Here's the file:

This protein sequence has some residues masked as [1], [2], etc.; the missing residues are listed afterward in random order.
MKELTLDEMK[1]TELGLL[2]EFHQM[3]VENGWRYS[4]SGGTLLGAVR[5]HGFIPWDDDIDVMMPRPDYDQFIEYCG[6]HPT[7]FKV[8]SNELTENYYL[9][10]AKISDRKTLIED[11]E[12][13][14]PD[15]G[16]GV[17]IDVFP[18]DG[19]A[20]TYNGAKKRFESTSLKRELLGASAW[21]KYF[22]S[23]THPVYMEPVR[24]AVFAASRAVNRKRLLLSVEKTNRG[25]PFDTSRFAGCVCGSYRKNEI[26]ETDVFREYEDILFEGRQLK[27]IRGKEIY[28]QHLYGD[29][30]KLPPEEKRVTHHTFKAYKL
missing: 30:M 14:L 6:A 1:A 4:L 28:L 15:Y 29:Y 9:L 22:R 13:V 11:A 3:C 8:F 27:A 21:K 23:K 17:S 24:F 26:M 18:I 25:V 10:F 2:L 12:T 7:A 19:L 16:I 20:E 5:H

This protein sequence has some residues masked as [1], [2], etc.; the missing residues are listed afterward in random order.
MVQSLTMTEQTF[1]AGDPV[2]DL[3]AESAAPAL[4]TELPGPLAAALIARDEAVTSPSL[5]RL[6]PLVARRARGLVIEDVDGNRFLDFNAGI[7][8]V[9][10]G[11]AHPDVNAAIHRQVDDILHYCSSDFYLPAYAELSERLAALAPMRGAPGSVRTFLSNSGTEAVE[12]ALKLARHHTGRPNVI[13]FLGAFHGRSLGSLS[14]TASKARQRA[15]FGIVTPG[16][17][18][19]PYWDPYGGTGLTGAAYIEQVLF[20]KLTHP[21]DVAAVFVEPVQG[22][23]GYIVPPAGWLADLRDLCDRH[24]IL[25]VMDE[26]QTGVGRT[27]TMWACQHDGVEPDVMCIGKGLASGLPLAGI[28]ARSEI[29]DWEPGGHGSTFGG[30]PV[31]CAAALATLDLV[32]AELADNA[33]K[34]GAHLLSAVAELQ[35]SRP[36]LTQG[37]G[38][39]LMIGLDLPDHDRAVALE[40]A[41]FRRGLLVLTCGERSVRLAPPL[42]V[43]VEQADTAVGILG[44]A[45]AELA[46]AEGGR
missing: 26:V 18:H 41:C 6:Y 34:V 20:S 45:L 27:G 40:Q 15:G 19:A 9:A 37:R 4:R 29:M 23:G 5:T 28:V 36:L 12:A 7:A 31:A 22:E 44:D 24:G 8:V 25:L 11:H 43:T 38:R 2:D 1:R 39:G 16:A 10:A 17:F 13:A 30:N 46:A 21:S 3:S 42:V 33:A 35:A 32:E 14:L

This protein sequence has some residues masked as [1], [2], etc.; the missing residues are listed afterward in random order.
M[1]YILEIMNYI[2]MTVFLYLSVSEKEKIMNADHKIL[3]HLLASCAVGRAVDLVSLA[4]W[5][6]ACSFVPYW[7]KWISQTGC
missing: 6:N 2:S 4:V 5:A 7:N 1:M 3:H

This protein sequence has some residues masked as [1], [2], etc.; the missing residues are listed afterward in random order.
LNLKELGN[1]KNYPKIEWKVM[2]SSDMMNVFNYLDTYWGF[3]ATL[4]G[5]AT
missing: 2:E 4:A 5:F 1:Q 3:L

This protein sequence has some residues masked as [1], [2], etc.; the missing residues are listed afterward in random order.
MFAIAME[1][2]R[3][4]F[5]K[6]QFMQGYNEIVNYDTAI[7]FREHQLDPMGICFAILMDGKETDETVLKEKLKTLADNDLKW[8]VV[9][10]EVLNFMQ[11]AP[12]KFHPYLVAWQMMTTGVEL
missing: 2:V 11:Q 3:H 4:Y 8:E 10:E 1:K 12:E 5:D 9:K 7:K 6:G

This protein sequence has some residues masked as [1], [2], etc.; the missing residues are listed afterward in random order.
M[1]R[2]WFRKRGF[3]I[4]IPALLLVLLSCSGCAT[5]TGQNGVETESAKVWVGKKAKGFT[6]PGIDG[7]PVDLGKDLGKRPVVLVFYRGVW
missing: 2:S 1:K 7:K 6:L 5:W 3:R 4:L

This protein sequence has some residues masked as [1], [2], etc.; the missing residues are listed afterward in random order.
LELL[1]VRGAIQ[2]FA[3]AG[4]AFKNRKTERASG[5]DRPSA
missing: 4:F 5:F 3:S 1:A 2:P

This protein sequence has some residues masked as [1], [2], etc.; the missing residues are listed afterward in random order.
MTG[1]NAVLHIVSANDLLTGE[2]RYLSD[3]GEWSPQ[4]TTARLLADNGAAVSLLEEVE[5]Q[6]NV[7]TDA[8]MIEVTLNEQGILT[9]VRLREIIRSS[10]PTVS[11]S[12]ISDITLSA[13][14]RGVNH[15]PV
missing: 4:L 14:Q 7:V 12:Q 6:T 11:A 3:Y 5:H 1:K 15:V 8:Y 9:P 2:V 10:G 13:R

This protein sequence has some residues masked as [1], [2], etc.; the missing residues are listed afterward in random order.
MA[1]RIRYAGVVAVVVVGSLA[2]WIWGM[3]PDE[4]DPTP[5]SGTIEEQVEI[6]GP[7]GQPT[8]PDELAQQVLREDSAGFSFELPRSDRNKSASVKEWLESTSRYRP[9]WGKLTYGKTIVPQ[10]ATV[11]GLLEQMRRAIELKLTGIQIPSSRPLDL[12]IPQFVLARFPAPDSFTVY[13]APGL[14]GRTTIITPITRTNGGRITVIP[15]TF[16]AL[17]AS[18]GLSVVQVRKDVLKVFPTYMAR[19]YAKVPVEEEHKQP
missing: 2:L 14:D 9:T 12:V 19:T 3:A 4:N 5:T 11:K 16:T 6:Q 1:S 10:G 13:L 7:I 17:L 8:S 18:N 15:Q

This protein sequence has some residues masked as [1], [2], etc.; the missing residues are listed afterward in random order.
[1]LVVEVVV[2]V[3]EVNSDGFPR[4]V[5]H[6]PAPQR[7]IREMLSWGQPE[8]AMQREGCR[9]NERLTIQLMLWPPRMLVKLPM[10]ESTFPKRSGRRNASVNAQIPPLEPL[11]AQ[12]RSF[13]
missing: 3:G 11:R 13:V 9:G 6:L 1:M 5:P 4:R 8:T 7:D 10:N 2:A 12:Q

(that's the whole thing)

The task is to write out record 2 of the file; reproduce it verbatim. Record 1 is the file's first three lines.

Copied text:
This protein sequence has some residues masked as [1], [2], etc.; the missing residues are listed afterward in random order.
MVQSLTMTEQTF[1]AGDPV[2]DL[3]AESAAPAL[4]TELPGPLAAALIARDEAVTSPSL[5]RL[6]PLVARRARGLVIEDVDGNRFLDFNAGI[7][8]V[9][10]G[11]AHPDVNAAIHRQVDDILHYCSSDFYLPAYAELSERLAALAPMRGAPGSVRTFLSNSGTEAVE[12]ALKLARHHTGRPNVI[13]FLGAFHGRSLGSLS[14]TASKARQRA[15]FGIVTPG[16][17][18][19]PYWDPYGGTGLTGAAYIEQVLF[20]KLTHP[21]DVAAVFVEPVQG[22][23]GYIVPPAGWLADLRDLCDRH[24]IL[25]VMDE[26]QTGVGRT[27]TMWACQHDGVEPDVMCIGKGLASGLPLAGI[28]ARSEI[29]DWEPGGHGSTFGG[30]PV[31]CAAALATLDLV[32]AELADNA[33]K[34]GAHLLSAVAELQ[35]SRP[36]LTQG[37]G[38][39]LMIGLDLPDHDRAVALE[40]A[41]FRRGLLVLTCGERSVRLAPPL[42]V[43]VEQADTAVGILG[44]A[45]AELA[46]AEGGR
missing: 26:V 18:H 41:C 6:Y 34:V 20:S 45:L 27:G 40:Q 15:G 19:A 9:A 37:R 4:R 29:M 23:G 5:T 28:V 36:L 12:A 7:A 31:A 22:E 44:D 24:G 8:V 25:L 11:H 43:T 38:R 2:D 1:R 39:G 16:A 10:A 17:F 13:A 30:N 46:A 21:S 3:S 42:V 33:A 35:A 32:E 14:L